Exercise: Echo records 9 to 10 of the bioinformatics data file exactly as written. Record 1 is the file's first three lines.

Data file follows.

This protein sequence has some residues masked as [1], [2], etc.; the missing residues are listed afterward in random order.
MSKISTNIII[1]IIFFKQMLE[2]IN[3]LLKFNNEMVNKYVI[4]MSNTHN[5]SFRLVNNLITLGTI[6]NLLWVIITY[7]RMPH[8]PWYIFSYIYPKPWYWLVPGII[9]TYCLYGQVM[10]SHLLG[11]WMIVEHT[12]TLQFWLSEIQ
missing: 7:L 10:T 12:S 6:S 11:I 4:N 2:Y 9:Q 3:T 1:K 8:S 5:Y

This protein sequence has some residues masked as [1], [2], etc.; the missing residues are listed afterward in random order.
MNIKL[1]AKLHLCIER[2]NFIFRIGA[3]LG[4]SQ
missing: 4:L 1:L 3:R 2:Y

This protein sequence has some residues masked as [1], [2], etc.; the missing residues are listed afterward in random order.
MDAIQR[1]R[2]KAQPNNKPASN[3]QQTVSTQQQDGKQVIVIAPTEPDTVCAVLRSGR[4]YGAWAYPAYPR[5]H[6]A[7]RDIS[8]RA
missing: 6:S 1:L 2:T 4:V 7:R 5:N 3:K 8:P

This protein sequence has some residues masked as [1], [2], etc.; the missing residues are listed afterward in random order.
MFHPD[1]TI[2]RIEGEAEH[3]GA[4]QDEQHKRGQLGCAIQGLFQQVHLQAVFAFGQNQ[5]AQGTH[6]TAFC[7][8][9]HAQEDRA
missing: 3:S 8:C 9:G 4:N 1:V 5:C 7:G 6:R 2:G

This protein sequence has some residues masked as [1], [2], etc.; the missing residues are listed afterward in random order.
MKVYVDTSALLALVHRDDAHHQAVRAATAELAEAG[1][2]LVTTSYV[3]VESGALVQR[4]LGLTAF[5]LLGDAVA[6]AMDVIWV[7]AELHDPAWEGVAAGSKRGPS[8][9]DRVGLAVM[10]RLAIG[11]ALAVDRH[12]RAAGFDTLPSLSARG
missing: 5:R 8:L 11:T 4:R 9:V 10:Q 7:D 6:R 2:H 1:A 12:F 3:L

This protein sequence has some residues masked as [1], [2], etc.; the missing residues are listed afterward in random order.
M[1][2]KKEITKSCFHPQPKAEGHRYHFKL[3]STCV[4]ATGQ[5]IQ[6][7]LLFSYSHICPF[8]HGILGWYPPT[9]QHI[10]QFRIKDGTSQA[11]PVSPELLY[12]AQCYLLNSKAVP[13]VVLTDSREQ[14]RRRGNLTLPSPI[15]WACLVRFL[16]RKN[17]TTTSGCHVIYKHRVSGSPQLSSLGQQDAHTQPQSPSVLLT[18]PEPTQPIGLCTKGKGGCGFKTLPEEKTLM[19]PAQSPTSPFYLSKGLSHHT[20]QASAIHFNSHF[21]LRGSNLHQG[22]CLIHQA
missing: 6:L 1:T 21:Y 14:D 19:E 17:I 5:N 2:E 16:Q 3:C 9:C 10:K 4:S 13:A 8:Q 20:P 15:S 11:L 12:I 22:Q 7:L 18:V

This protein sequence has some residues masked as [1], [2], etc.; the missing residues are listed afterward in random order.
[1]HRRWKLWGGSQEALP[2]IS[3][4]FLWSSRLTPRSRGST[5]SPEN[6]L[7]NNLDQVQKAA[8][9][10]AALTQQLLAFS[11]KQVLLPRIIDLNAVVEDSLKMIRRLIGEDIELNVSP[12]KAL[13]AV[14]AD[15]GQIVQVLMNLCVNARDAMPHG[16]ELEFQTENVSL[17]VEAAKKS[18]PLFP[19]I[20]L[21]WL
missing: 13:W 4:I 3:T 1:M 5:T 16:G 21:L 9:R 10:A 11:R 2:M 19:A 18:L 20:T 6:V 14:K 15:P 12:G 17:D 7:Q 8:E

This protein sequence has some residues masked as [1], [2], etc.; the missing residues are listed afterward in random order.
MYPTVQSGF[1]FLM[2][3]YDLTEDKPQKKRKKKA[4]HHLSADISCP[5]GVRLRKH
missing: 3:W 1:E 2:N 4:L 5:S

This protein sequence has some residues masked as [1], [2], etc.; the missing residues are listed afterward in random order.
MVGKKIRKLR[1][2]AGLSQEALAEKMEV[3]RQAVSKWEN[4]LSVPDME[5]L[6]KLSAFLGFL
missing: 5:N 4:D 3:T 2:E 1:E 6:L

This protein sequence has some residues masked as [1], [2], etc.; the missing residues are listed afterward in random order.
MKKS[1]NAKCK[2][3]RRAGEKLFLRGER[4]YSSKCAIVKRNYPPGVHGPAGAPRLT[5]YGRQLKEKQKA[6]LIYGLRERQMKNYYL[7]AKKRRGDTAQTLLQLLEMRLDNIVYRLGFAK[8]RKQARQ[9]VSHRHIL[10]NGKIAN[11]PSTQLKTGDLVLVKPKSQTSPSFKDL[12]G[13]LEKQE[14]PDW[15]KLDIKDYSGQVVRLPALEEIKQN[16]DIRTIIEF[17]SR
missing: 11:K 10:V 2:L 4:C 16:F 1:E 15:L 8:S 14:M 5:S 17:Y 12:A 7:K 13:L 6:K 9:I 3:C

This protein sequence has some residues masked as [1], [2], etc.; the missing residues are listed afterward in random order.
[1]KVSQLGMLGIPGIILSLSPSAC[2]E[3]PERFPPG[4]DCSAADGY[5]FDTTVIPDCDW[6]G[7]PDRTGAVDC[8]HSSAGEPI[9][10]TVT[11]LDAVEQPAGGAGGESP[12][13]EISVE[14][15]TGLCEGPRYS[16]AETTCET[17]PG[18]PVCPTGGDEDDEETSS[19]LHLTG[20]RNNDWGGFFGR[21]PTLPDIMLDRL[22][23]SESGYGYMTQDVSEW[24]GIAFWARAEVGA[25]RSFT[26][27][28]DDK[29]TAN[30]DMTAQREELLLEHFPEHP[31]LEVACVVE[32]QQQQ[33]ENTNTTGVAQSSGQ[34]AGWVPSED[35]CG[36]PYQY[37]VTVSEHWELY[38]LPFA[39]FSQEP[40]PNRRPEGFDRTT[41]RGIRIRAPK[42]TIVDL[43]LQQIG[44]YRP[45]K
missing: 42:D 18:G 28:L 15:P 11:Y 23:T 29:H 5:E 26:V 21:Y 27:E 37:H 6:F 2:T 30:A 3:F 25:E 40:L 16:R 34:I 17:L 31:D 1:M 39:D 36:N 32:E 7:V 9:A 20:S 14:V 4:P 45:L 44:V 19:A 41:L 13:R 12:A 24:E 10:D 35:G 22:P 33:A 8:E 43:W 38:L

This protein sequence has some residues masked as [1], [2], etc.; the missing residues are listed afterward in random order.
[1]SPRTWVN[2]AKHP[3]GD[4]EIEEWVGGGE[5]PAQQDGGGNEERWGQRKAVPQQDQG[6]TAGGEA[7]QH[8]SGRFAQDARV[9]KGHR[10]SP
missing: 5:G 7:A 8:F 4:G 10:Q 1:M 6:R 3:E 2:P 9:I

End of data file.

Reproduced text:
This protein sequence has some residues masked as [1], [2], etc.; the missing residues are listed afterward in random order.
MVGKKIRKLR[1][2]AGLSQEALAEKMEV[3]RQAVSKWEN[4]LSVPDME[5]L[6]KLSAFLGFL
missing: 5:N 4:D 3:T 2:E 1:E 6:L

This protein sequence has some residues masked as [1], [2], etc.; the missing residues are listed afterward in random order.
MKKS[1]NAKCK[2][3]RRAGEKLFLRGER[4]YSSKCAIVKRNYPPGVHGPAGAPRLT[5]YGRQLKEKQKA[6]LIYGLRERQMKNYYL[7]AKKRRGDTAQTLLQLLEMRLDNIVYRLGFAK[8]RKQARQ[9]VSHRHIL[10]NGKIAN[11]PSTQLKTGDLVLVKPKSQTSPSFKDL[12]G[13]LEKQE[14]PDW[15]KLDIKDYSGQVVRLPALEEIKQN[16]DIRTIIEF[17]SR
missing: 11:K 10:V 2:L 4:C 16:F 1:E 15:L 8:S 14:M 5:S 17:Y 12:A 7:K 13:L 6:K 9:I 3:C